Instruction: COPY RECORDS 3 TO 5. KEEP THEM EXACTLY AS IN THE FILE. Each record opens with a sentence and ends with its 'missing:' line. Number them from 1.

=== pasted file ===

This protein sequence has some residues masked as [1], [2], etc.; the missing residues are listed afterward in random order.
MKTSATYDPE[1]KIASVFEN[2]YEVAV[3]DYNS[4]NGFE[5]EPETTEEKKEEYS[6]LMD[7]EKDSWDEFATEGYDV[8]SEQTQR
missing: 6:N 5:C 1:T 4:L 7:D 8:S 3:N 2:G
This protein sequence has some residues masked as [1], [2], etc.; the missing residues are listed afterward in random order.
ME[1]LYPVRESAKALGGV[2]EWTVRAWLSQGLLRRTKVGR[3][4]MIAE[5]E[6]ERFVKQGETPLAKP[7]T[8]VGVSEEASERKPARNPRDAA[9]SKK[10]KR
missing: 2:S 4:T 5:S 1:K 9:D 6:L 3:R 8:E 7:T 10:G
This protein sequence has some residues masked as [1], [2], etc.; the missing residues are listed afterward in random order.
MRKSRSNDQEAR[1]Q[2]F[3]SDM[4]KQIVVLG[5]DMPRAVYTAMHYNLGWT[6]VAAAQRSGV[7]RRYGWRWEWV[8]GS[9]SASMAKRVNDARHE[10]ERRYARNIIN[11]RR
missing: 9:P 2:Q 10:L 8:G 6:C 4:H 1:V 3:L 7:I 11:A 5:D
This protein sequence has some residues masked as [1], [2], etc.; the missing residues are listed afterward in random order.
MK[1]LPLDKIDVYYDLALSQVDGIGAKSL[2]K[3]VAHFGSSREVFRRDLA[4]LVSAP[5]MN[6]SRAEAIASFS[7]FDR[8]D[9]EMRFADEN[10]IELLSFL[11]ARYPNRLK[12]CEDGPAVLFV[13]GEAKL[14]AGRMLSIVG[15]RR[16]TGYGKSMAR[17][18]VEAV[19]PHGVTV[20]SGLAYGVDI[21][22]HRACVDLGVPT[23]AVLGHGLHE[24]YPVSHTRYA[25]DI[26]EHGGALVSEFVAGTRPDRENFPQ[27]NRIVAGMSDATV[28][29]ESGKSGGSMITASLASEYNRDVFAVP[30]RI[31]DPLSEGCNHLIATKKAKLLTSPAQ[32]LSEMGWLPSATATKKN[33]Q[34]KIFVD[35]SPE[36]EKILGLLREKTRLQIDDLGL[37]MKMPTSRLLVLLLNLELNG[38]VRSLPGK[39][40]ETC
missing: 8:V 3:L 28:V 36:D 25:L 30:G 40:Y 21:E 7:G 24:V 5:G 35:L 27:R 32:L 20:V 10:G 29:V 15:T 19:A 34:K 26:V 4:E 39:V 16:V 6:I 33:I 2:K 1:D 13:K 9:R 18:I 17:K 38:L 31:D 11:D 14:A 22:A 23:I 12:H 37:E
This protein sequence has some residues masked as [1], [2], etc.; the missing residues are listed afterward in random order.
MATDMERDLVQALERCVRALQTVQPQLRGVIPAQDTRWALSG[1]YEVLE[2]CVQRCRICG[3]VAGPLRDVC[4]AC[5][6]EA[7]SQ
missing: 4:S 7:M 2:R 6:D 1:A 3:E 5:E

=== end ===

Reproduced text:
This protein sequence has some residues masked as [1], [2], etc.; the missing residues are listed afterward in random order.
MRKSRSNDQEAR[1]Q[2]F[3]SDM[4]KQIVVLG[5]DMPRAVYTAMHYNLGWT[6]VAAAQRSGV[7]RRYGWRWEWV[8]GS[9]SASMAKRVNDARHE[10]ERRYARNIIN[11]RR
missing: 9:P 2:Q 10:L 8:G 6:C 4:H 1:V 3:L 7:I 11:A 5:D
This protein sequence has some residues masked as [1], [2], etc.; the missing residues are listed afterward in random order.
MK[1]LPLDKIDVYYDLALSQVDGIGAKSL[2]K[3]VAHFGSSREVFRRDLA[4]LVSAP[5]MN[6]SRAEAIASFS[7]FDR[8]D[9]EMRFADEN[10]IELLSFL[11]ARYPNRLK[12]CEDGPAVLFV[13]GEAKL[14]AGRMLSIVG[15]RR[16]TGYGKSMAR[17][18]VEAV[19]PHGVTV[20]SGLAYGVDI[21][22]HRACVDLGVPT[23]AVLGHGLHE[24]YPVSHTRYA[25]DI[26]EHGGALVSEFVAGTRPDRENFPQ[27]NRIVAGMSDATV[28][29]ESGKSGGSMITASLASEYNRDVFAVP[30]RI[31]DPLSEGCNHLIATKKAKLLTSPAQ[32]LSEMGWLPSATATKKN[33]Q[34]KIFVD[35]SPE[36]EKILGLLREKTRLQIDDLGL[37]MKMPTSRLLVLLLNLELNG[38]VRSLPGK[39][40]ETC
missing: 8:V 3:L 28:V 36:D 25:L 30:G 40:Y 21:E 7:G 24:V 5:G 35:L 27:R 32:L 20:V 10:G 29:V 15:T 19:A 34:K 26:V 4:E 39:V 16:V 6:I 33:I 2:K 1:D 13:K 9:R 18:I 17:K 38:L 31:D 11:D 14:A 22:A 23:I 12:H 37:E
This protein sequence has some residues masked as [1], [2], etc.; the missing residues are listed afterward in random order.
MATDMERDLVQALERCVRALQTVQPQLRGVIPAQDTRWALSG[1]YEVLE[2]CVQRCRICG[3]VAGPLRDVC[4]AC[5][6]EA[7]SQ
missing: 4:S 7:M 2:R 6:D 1:A 3:E 5:E